Micro 4/3 Update: Olympus OM-D E-M1 ; Olympus 12mm-40mm f/2.8 Zoom Lens ; Olympus 75mm f/1.8 Prime Lens

Review of the Olympus OM-D E-M1 Camera;  Olympus 12-40mm f/2.8 Zoom Lens; and the Olympus 75mm f/1.8 Prime Lens

I have been a proponent of Olympus Micro 4/3 camera systems for a long time.  The flexibility of having an interchangeable lens camera that is a fraction of the size of a traditional DSLR is great for my needs, particularly when I am taking my camera into the backcountry, where weight and bulk are the enemy.

I’ve been using the Olympus OM-D E-M5 as my primary camera for a couple of years now, and overall have been very happy with it.  See my review of the E-M5 and my Micro 4/3 System by Clicking HERE.

However, I’m always a sucker for shiny new gadgets, and so when the new Olympus OM-D E-M1 was released, I decided I would get it as an upgrade to my E-M5 body.  (I kept the E-M5 as a backup.)   I also picked up a couple of new Olympus micro 4/3 lenses; the 12-40 f/2.8 zoom, and the Olympus 75mm f/1.8 prime.   After using this new kit for about a year, these are my impressions:

Weights of gear reviewed in this blog entry:
Think Tank Digital Holster 10      10.4 ounces
Olympus OM-D E-M1 Camera body with battery      17.7 ounces
Olympus 12-40mm f/2.8 zoom lens     15.4 ounces
Olympus 75mm f/1.8  prime lens  with lens hood   14.1 ounces
Optech Digital D Midsize Camera case    3 ounces
Shoulder Strap      1.8 ounces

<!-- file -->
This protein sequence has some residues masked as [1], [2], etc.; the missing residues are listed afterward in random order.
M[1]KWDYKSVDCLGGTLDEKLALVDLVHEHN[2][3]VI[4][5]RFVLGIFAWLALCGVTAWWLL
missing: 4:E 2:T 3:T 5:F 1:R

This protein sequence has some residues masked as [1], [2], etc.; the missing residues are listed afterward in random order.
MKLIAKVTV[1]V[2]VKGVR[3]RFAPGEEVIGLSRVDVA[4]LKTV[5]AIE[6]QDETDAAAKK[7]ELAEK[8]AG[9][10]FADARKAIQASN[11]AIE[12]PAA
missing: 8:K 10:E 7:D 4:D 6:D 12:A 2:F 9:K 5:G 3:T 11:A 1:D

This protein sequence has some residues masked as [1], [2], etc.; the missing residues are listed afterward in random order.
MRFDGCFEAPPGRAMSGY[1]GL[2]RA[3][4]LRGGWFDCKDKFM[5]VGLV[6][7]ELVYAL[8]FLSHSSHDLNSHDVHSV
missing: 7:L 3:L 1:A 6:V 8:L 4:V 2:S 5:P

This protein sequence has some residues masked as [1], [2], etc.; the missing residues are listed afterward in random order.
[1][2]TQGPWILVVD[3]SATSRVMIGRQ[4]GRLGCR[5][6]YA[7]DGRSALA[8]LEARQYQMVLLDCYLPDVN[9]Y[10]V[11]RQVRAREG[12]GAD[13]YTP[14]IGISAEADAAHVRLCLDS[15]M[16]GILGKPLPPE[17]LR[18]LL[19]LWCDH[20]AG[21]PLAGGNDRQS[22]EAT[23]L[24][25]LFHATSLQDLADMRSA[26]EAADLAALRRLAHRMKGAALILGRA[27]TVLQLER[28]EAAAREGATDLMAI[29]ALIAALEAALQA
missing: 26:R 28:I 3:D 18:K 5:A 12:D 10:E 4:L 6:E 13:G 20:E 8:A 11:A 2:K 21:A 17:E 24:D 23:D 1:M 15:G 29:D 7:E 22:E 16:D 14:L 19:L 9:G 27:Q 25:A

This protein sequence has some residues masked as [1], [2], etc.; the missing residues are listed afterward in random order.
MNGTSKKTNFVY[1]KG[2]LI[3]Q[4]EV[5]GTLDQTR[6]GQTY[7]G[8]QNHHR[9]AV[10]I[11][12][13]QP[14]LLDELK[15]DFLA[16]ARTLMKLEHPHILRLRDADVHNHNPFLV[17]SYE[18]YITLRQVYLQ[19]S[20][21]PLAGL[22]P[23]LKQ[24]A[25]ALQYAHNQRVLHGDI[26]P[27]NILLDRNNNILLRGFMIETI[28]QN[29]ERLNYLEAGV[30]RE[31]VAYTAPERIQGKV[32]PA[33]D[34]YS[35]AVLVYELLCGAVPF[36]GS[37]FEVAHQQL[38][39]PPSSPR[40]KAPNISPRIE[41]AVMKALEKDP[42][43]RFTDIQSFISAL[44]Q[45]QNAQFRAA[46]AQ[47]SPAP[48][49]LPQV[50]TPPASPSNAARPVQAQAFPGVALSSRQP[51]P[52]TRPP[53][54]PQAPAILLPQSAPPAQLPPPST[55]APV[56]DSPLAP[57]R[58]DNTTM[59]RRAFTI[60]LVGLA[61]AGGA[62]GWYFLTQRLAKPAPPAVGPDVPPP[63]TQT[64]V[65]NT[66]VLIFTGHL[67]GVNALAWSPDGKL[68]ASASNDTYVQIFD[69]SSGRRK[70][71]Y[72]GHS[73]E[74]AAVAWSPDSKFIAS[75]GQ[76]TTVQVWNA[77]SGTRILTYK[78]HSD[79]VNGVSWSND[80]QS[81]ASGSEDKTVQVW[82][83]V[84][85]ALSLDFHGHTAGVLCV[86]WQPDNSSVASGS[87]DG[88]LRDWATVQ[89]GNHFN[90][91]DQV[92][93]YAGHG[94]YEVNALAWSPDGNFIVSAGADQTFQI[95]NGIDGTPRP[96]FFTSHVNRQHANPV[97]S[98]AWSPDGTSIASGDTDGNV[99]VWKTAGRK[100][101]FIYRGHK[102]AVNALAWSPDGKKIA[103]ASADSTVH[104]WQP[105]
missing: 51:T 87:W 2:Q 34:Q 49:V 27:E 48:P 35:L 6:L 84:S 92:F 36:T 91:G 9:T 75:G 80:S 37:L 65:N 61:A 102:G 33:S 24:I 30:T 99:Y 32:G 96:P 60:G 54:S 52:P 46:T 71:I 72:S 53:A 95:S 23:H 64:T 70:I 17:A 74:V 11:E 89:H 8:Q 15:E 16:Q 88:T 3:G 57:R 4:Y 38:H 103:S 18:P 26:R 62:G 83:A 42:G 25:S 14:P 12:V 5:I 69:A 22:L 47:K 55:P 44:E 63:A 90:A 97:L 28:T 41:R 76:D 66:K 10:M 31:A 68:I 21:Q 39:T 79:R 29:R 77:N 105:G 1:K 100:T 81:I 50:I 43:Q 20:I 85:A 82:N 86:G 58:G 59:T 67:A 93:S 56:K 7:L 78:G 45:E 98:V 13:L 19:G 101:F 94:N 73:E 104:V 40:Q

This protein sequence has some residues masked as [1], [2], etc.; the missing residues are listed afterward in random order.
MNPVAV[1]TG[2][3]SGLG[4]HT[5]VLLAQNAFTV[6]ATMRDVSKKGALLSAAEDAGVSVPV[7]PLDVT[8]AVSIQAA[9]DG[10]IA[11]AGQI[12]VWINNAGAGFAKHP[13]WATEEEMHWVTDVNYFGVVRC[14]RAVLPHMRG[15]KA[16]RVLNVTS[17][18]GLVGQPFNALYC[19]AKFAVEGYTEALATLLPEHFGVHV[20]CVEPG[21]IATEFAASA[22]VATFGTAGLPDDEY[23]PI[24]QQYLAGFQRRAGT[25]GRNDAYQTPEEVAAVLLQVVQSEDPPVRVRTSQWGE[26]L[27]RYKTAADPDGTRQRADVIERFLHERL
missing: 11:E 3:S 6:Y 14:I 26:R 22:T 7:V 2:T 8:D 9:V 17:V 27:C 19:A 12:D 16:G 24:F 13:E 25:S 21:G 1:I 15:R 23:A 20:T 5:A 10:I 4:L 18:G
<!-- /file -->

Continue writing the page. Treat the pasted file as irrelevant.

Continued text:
OM-D  E-M1 Camera Body
There are a ton of reviews of  the EM1 on the web.  They discuss everything from ergonomics to image quality.  One of the better review sites is DP Review and their take on the EM1 can be found here:  OM-D E-M1 Review at DP Review

I’m not going to try to duplicate all of these reviews, as I don’t have the resources they have for all of the analytics they use to assess camera quality.  I’m going to focus on how the EM1 works for my needs, with an emphasis on using the EM1 as a backcountry camera for use in climbing, skiing, backpacking, and other backcountry pursuits.

Physical Characteristics of the E-M1.
The EM1 weighs  17.7 ounces without a lens.  That is a couple ounces heavier than the EM5, which comes in at 15.3 ounces.  While the weights of the EM5 and EM1 are so close as to be practically indistinguishable in real life use, the EM1 is a bit bulkier, due to the larger hand grip.  The effect of the bigger hand grip is that I can’t quite fit the EM1 into the same carrying case that the EM5 is compatible with and still have room for all the lenses.  The EM5 will fit into a Mountainsmith Small Zoom case with 3 prime lenses.  The EM1 will only fit 2 primes.

Although the hand grip on the EM1 adds some bulk, it makes one handed shooting with the EM1 very secure.  It feels good in your hand, and obviates the need for a wrist strap.